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Crawling Berkeley: I just want to study in peace!

Posted By Tejas Dave On Nov 2, 2012 @ 9:00 am In Sandbox | Comments Disabled

Finding a place to study on this vast campus for a newly arrived freshman (or even for some that have already spent some time here) can be a daunting task. There are so many options, and today we’d like to give you some insight into just some of the places that you can sleep study all night long.

1. Main Stacks – Daniel Radding

Main Stacks is that way.
Main Stacks is that way.

In hindsight, we probably should not have sent one of our cub writers to Main Stacks, because it is really easy to get lost down there if you don’t know what you’re doing. Main Stacks is a HUGE library. To give you a sense of its size, consider this: You can enter from Doe and exit from Moffitt. There are four floors total (though you can only study on the lower three) with 400 seats available for individual study. Main Stacks offers a large variety of study environments, which we’re going to break down for you.

This has recently been dubbed the Hallway of Doom.

This has recently been dubbed the Hallway of Doom.

Standing Desks

There is a surprising amount of standing desk space in Main Stacks. And no one uses them. While people struggle to find a desk to sit in during the busiest hours, the standing desks remain empty. We’re surprised that people don’t use them, since standing desks are currently a popular trend. Plus standing keeps you from falling asleep and wasting a perfectly good study night.

Study Carrels

Yes, they are called Study Carrels, and no, we didn’t name them that. It’s what they’re called on the official library website [1]. The Study Carrels are the closest you can get to your own personal office. In fact, graduate students can rent them out to be theirs for a semester. The Study Carrels are similar to half-cubicles. They give you a relatively private work area as well as the luxury of two power outlets, a desk light and an Ethernet jack. If you need to get some serious work done in seclusion, the Study Carrels are for you.

These are desks.

Desk Stations

We’re not sure what the specific name for these desks is, so we’ve deemed them “Desk Stations” (If you have a better name, please tell us in the comments). These are some of the most coveted spots in the Main Stacks. Like the Study Carrels, they offer the luxuries of your own two power outlets, an Ethernet jack and your own desk lamp. But unlike the Study Carrels, the Desk Stations’ location and openness makes them appealing to people who don’t want complete isolation or just like to people-watching study breaks. The majority of the Desk Stations are in an area of level C where the ceiling is high and there is a fair amount of natural light. All these elements together make for one the most pleasant study environments on campus.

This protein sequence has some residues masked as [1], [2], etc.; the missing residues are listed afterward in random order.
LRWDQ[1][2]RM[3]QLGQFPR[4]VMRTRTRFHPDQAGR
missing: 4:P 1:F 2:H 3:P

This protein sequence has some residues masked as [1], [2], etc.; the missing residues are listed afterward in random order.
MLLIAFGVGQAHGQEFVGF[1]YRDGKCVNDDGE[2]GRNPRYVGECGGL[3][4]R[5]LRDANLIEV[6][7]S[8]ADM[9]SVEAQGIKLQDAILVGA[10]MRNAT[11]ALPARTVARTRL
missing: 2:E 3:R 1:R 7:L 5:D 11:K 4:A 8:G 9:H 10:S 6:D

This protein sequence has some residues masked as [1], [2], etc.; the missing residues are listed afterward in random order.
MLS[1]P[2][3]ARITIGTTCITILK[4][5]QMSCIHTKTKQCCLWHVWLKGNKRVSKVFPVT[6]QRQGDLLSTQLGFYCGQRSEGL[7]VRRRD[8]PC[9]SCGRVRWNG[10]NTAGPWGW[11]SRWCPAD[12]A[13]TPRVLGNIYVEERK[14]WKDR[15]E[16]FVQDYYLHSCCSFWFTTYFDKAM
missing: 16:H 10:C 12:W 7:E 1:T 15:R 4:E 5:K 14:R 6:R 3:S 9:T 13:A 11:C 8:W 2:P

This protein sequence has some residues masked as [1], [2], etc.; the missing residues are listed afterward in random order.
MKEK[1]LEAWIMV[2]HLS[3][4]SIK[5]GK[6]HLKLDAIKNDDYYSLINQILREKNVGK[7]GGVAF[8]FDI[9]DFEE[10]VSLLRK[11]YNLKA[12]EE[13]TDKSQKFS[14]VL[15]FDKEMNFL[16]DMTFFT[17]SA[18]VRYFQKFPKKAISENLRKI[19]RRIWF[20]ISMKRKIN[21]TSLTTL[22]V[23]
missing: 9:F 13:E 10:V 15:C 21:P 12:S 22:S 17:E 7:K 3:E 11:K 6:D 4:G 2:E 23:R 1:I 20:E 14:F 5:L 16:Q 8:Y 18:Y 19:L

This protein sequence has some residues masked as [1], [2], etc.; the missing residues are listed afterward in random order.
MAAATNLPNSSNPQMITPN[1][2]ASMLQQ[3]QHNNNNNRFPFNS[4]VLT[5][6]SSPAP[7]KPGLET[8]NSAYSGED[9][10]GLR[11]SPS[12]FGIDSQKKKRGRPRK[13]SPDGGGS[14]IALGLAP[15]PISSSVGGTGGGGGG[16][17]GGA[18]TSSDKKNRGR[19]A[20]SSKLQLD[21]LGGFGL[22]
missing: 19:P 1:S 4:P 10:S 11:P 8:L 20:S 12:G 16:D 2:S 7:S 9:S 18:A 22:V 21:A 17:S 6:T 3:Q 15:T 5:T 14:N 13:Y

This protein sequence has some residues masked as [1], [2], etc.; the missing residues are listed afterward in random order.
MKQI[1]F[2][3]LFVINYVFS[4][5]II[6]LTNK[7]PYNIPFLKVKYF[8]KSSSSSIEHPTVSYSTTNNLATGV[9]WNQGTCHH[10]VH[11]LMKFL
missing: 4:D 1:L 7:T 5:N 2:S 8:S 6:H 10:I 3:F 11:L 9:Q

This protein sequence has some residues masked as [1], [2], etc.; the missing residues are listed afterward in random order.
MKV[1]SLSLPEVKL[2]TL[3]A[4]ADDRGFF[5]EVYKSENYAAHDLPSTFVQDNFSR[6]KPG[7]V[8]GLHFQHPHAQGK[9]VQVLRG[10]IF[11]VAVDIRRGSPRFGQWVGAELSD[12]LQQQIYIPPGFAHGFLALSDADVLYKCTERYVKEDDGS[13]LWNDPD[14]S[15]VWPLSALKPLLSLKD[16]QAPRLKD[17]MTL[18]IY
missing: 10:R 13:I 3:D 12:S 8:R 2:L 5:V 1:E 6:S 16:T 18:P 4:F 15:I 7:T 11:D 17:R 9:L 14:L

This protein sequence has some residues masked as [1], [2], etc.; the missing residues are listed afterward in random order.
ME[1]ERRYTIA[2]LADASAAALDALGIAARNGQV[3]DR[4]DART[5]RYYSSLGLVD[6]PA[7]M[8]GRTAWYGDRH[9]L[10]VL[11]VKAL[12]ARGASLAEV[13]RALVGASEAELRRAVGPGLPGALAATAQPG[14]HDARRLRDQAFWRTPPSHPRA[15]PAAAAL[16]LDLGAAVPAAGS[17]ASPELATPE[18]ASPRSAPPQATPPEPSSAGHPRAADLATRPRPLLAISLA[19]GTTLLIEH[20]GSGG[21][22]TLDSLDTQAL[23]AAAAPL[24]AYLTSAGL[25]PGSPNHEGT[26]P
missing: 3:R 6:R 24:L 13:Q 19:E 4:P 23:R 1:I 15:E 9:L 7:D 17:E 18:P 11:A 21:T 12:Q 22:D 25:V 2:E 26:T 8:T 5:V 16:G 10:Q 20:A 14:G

Long Tables

Like many other libraries on campus, Main Stacks has big tables where you can spread out your materials and work. Each table has lamps that run down its center. The lamps have Ethernet jacks as well as power outlets. If you’re with friends, this can be a nice place to study in each others’ presence. However, you will still need to study in silence.

Group Study Rooms

If you want to have a true group study session where you can have some real discussion, then hit up one of the study rooms. Main Stacks has four large study rooms that can fit eight to 10 people and 13 small study rooms that fit four to five people. You can even reserve study rooms up to a week in advance through the online reservation system [2]. The rooms have AirBears as well as chalkboards, so you’ll be able to research and show everyone your work.

Main Stacks has a lot of options that make it appealing and one of the most popular spots on campus. Plus, it has some of the best hours. You don’t have to worry too much about getting kicked out when it closes, because it’s open until 2 a.m. every day.

This is a view of the floor. It has no relevance to studying, but it's fun to look at.

This is a view of the floor. It has no relevance to studying, but it's fun to look at.

2. C. V. Starr East Asian Library – Rachel Sutton

East Asian Library

C. V. Starr East Asian Library

We love the East Asian library because:

  • Its incredible modern architecture inside and out.
  • It’s quiet, unlike Moffit, where taking a seat too close to the elevators can make one’s head start to ring.
  • Lots of cubicles! We all fight over them during RRR week (especially in Main Stacks), but here there are rows and rows of them. Not to mention those spiffy futuristic-looking blue lights.
  • Really cool “carpet” art along many of the walls upstairs. We don’t know if we’re allowed to touch this, but…
  • DIY copy room!
  • Enough outlets to prevent a charger war.
  • No headache-inducing fluorescent overhead lights.
  • Lots of cool periodicals, newspapers, and publications in Japanese, Korean, Chinese and other Asian languages for free use.

3. Kresge Engineering Library – Joonhae Ahn